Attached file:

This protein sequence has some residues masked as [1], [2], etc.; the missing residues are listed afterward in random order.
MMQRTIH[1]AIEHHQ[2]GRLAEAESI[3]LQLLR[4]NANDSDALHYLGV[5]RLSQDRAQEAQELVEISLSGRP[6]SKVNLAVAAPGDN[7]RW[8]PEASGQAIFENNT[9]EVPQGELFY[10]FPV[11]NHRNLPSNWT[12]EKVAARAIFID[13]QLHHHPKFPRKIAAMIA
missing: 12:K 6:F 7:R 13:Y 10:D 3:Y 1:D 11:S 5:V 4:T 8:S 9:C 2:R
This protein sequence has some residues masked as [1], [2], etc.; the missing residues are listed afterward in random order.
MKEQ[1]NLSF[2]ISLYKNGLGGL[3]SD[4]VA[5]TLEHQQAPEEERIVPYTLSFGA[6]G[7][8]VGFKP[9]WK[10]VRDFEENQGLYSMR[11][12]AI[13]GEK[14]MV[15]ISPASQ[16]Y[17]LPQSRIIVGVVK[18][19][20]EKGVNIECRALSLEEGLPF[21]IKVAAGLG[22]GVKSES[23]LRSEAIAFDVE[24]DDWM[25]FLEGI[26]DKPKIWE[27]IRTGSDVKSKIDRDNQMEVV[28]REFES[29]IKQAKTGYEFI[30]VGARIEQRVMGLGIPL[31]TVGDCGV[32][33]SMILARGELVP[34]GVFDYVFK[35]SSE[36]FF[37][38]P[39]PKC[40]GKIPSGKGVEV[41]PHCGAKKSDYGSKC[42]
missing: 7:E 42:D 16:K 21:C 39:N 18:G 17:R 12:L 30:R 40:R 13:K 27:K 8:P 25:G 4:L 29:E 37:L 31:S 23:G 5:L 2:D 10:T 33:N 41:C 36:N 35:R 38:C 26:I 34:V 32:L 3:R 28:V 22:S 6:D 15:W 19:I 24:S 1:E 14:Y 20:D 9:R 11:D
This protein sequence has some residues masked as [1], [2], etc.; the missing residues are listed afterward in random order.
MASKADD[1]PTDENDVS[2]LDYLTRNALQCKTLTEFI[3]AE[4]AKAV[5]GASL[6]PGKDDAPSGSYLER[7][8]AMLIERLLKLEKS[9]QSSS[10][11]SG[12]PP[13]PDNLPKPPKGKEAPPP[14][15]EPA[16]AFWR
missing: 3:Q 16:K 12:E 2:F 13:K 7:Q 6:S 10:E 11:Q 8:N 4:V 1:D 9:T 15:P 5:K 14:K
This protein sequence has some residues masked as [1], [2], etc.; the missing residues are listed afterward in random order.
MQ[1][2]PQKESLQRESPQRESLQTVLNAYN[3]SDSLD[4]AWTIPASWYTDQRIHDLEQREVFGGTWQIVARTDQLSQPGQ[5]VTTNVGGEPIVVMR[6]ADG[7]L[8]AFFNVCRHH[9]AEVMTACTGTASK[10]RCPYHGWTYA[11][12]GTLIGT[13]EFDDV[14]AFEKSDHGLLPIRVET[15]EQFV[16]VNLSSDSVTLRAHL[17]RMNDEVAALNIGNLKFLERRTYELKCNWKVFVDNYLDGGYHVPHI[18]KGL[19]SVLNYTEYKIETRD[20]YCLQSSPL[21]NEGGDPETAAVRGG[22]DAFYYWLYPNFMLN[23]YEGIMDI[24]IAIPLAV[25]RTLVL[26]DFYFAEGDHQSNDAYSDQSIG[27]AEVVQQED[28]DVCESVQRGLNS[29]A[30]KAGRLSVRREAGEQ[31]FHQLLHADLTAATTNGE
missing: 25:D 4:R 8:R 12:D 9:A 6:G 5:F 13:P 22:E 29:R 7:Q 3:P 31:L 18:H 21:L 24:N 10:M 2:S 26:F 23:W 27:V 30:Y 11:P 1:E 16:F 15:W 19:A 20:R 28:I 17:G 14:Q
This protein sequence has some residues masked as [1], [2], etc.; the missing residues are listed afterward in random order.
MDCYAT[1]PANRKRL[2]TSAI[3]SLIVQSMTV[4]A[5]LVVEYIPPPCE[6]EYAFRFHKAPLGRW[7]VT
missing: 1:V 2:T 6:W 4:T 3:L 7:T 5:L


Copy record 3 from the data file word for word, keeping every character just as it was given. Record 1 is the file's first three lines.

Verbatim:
This protein sequence has some residues masked as [1], [2], etc.; the missing residues are listed afterward in random order.
MASKADD[1]PTDENDVS[2]LDYLTRNALQCKTLTEFI[3]AE[4]AKAV[5]GASL[6]PGKDDAPSGSYLER[7][8]AMLIERLLKLEKS[9]QSSS[10][11]SG[12]PP[13]PDNLPKPPKGKEAPPP[14][15]EPA[16]AFWR
missing: 3:Q 16:K 12:E 2:F 13:K 7:Q 6:S 10:E 11:Q 8:N 4:V 1:D 9:T 15:P 5:K 14:K